Deputy Mongan and other Deputies from Galway talked about a speech which I made at the Ard Fheis in connection with a forestry scheme carried out some years ago in a place called Knockboy. I only mentioned that as an instance in which a very determined attempt w as made to plant in that area. Unfortunately, I was wrong in the figures I gave. I was given them in good faith by a junior offcial at that time. The cost was not as high as I thought. Deputy MOngan said that I was wrong and that I was insulting Connemara and all the rest of it. That was merely political talk. He knows well that I would not insult Connemara of all places in Ireland. Then fact is that there was something like £9,000 spent on that scheme and, unfortunately, it was not a success. It is not to be assumed because I referred to that case, or because that scheme was not a success, that the Department has not made every effort to get suitable land in the Gaeltacht for forestry. It is one of the things about which I am most anxious and about which the Department are most anxious. I can assure Deputies that the officials in charge of forestry are just as keen as any Deputy, but they are not going to plant scrub, and I am not prepared to ask them to do that. I think that the money we spend ought to be spent on work that would give a good return.
Deputy Flynn suggested that we should have more regard to the amenities than to the commercial value of the timber. That may be work for another Department, but the Forestry Department is concerned with the raising of commercial timber, and I think that is what it should be confined to. If it is the wish of the Government or of the Dáil at any time that some other sort of work should be undertaken, like the growing of bushes and other things like that, that is another matter. It is not forestry work. I am not going to ask people who are experts and who know the proper sort. of timber to grow in different places to try to plant trees where they are not s atisfied, after very careful investigation, that the trees will be a commercial success. I have been asked by several Deputies how it is that lands which grew trees that were cut down during the Great War will not grow trees now. I am informed that any land which has grown trees so recently as that, or up to, say, 100 years ago, will very likely grow trees again on a commercial basis. But where you see old stumps that peat has grown over, where the land has deteriorated, that land very often will not grow trees.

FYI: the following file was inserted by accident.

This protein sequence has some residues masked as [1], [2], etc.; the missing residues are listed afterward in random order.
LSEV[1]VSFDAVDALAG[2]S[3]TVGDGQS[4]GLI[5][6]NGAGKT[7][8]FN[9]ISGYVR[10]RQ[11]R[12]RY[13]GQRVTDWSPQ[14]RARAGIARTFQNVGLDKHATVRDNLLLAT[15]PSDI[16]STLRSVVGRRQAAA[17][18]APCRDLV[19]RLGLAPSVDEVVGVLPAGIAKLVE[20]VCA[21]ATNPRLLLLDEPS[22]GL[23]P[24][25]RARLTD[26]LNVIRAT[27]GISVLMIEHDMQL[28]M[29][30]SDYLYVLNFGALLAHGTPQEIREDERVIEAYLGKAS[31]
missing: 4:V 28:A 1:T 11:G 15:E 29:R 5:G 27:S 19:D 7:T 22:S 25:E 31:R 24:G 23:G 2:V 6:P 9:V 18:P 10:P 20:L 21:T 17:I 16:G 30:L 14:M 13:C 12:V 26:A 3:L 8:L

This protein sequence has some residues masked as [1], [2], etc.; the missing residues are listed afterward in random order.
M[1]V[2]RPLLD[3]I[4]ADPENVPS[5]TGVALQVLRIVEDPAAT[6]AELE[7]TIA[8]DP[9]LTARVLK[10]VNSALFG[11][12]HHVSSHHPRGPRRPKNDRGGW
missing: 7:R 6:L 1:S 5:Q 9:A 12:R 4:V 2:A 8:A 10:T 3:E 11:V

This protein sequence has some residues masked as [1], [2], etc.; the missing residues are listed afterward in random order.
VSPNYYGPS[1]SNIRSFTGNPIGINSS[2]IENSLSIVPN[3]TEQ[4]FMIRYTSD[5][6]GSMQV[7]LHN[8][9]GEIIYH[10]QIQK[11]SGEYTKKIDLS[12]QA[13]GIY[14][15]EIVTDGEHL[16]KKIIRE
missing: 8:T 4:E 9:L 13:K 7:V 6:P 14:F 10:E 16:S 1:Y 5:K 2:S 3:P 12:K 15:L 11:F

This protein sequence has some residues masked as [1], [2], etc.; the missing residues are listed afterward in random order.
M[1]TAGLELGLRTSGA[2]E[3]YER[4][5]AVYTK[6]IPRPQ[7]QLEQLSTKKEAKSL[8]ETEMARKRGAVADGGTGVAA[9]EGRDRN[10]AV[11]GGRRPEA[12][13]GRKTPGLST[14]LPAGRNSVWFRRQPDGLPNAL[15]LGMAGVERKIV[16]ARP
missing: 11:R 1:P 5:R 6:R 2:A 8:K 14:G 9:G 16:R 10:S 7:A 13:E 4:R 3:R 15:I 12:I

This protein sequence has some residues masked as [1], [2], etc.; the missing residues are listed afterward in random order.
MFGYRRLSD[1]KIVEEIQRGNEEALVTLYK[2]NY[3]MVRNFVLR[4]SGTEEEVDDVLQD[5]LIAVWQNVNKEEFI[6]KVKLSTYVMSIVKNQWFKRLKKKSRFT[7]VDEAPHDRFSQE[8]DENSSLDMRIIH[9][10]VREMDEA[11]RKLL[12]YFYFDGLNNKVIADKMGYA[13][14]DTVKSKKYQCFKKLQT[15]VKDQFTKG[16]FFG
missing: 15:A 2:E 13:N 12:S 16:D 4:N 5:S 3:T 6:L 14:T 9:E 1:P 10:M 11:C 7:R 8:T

Of course, every area is examined and reported on by people who are competent to give an opinion. I do not know where you are going to get a Minister who will set himself out against the considered opinion of men who have given their lives to a study of this subject. If Deputy Dowdall were looking for advice in his business, Nothing else can possibly be done. If it is accepted that the Government is alert to the position, or if Deputy Tubridy's statement is accepted, that they are simply humbugging and do not wish to do anything, I say that once people know we are anxious to go ahead as quickly as possible with afforestation schemes, it may be taken that the officials will co-operate—as they have co-operated wholeheartedly —in that respect. I am quite satisfied that we have made very considerable progress and that we will continue to do so. Deputy Dowdall said that we should have a survey made. We are told that something like 3,000,000 acres are available. No one knows the amount definitely. I would like to have a survey, but I remind Deputies that that would require an expert staff of people who know all that there is to be known about forestry. Their time would have to be taken up on that work. Deputy Dowdall wanted a survey to be made rapidly. It cannot be done rapidly. It must be done carefully. When the survey is made the land would have to be acquired, so that we would only be starting where we are now. In fact, we would not be as far advacned.
I think the policy that has been adopted is a much better one. Where we have been able to get land suitable for the purpose, we got it. I think we have done very well, indeed. If some land has not ben inspected, that is because the Department has not been able to reach on it. The estates mentioned have ben examined, and when the results are obtained, it will be found that if the land is suitable it is taken. I remind Deputies that they cannot have compulsion in the taking of forestry lands, for reasons that I indicated. In several cases immense damage was done by people whose good-will we had not got. It is not like taking land for the purpose of putting people on it. That land could be taken compulsorily. If you take land for forestry against the will of the people, very often they come in the middle of the night, or when there is no one looking, and the fences will be pulled down or burned. As that class of land is always in remote places, we want to avoid anything like that occurring. Compulsion in the main is unthinkable.